Virginia has more than 7,000 miles of shoreline on the Chesapeake Bay and its tributaries, but when it comes to keeping the bay clean, the state’s members of Congress are all over the map.

In a Capitol Hill delegation in which each party’s lawmakers tend to stick together, the Chesapeake is the rare issue that has divided Virginia Republicans. The intraparty break is especially important now as the GOP-controlled House makes repeated attempts to lessen the federal government’s anti-pollution efforts.

“There is a complete split,” said Rep. Gerald E. Connolly (D), who added that the bay was a regular topic of discussion — and disagreement — at the state delegation’s monthly lunch meetings.

The House could vote Friday on a possible amendment by Rep. Bob Goodlatte (R) that would block the Environmental Protection Agency from implementing its Chesapeake cleanup plan. The EPA program, which outlines what six states and the District must do by 2025 to help clean up the bay, is supported by environmental groups but has drawn criticism from business and agricultural interests.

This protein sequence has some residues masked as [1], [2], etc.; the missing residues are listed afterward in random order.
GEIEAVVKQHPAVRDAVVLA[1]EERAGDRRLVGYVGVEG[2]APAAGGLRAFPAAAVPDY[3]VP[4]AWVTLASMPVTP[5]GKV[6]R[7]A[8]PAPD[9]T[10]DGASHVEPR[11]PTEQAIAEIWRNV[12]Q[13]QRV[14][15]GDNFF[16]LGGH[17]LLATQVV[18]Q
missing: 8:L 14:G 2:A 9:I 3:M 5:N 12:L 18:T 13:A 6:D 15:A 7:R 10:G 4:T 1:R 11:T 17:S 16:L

The House approved similar language in February during debate on a short-term spending resolution, with every Virginia Democrat voting against Goodlatte’s amendment and every Republican voting for it — except Rep. Rob Wittman (R). The language was left out when the final version of the bill became law in April.

But July 13, when the House passed a measure preventing the EPA from enforcing national water quality standards, the vote broke a bit differently. While 95 percent of House Republicans supported the legislation, three from Virginia sided with most Democrats against it — Wittman and Reps. Frank R. Wolf and Scott Rigell.

Last week, a House committee cleared a separate Wittman-authored bill, requiring a strict accounting of every dollar spent on bay restoration efforts, that has attracted a bipartisan crew of co-sponsors, including Goodlatte and several Democrats.

(In Maryland, the lines are clearer: The state’s two House Republicans have consistently voted with their party against federal cleanup efforts.)